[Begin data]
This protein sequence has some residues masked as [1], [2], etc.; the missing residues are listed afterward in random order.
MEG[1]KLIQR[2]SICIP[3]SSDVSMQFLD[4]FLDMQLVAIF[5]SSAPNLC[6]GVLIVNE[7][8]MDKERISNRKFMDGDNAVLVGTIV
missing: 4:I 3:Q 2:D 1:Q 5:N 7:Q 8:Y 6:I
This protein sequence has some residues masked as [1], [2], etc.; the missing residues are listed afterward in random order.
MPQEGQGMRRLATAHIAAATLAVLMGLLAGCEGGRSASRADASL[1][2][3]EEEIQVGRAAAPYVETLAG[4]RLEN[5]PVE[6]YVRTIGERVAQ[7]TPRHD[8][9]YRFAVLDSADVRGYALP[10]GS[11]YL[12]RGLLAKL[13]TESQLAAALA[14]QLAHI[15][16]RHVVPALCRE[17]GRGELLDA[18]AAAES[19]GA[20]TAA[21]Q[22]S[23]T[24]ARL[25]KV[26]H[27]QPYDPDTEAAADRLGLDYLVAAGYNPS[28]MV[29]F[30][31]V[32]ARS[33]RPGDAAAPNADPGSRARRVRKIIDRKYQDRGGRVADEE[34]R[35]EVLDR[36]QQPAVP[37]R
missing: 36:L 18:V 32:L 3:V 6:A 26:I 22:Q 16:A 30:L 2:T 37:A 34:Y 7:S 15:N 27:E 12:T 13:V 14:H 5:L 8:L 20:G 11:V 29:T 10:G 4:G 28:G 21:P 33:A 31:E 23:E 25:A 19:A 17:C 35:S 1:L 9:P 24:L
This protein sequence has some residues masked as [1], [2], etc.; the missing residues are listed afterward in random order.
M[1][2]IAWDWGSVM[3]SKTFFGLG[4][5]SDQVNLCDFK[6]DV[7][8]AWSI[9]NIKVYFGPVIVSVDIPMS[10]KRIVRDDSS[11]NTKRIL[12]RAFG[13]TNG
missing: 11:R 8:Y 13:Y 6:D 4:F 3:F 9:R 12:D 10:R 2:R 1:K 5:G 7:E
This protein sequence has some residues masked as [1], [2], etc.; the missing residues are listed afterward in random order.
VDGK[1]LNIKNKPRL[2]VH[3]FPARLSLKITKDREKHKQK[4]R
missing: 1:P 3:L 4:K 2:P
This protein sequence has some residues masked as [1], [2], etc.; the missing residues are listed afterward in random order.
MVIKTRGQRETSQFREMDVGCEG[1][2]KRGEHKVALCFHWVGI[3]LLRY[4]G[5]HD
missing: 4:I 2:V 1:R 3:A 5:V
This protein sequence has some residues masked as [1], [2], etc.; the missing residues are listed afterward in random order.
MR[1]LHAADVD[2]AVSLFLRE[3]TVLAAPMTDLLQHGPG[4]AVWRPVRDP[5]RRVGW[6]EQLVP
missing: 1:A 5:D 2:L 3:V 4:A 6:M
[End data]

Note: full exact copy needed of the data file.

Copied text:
This protein sequence has some residues masked as [1], [2], etc.; the missing residues are listed afterward in random order.
MEG[1]KLIQR[2]SICIP[3]SSDVSMQFLD[4]FLDMQLVAIF[5]SSAPNLC[6]GVLIVNE[7][8]MDKERISNRKFMDGDNAVLVGTIV
missing: 4:I 3:Q 2:D 1:Q 5:N 7:Q 8:Y 6:I
This protein sequence has some residues masked as [1], [2], etc.; the missing residues are listed afterward in random order.
MPQEGQGMRRLATAHIAAATLAVLMGLLAGCEGGRSASRADASL[1][2][3]EEEIQVGRAAAPYVETLAG[4]RLEN[5]PVE[6]YVRTIGERVAQ[7]TPRHD[8][9]YRFAVLDSADVRGYALP[10]GS[11]YL[12]RGLLAKL[13]TESQLAAALA[14]QLAHI[15][16]RHVVPALCRE[17]GRGELLDA[18]AAAES[19]GA[20]TAA[21]Q[22]S[23]T[24]ARL[25]KV[26]H[27]QPYDPDTEAAADRLGLDYLVAAGYNPS[28]MV[29]F[30][31]V[32]ARS[33]RPGDAAAPNADPGSRARRVRKIIDRKYQDRGGRVADEE[34]R[35]EVLDR[36]QQPAVP[37]R
missing: 36:L 18:V 32:L 3:V 6:A 26:I 22:Q 16:A 30:L 2:T 37:A 34:Y 7:S 15:N 27:E 12:T 13:V 14:H 5:L 8:L 20:G 11:V 29:T 10:G 4:G 28:G 21:P 33:A 31:E 23:E 25:A 19:A 17:C 35:S 1:L 9:P 24:L
This protein sequence has some residues masked as [1], [2], etc.; the missing residues are listed afterward in random order.
M[1][2]IAWDWGSVM[3]SKTFFGLG[4][5]SDQVNLCDFK[6]DV[7][8]AWSI[9]NIKVYFGPVIVSVDIPMS[10]KRIVRDDSS[11]NTKRIL[12]RAFG[13]TNG
missing: 11:R 8:Y 13:Y 6:D 4:F 3:F 9:R 12:D 10:R 2:R 1:K 5:G 7:E
This protein sequence has some residues masked as [1], [2], etc.; the missing residues are listed afterward in random order.
VDGK[1]LNIKNKPRL[2]VH[3]FPARLSLKITKDREKHKQK[4]R
missing: 1:P 3:L 4:K 2:P
This protein sequence has some residues masked as [1], [2], etc.; the missing residues are listed afterward in random order.
MVIKTRGQRETSQFREMDVGCEG[1][2]KRGEHKVALCFHWVGI[3]LLRY[4]G[5]HD
missing: 4:I 2:V 1:R 3:A 5:V
This protein sequence has some residues masked as [1], [2], etc.; the missing residues are listed afterward in random order.
MR[1]LHAADVD[2]AVSLFLRE[3]TVLAAPMTDLLQHGPG[4]AVWRPVRDP[5]RRVGW[6]EQLVP
missing: 1:A 5:D 2:L 3:V 4:A 6:M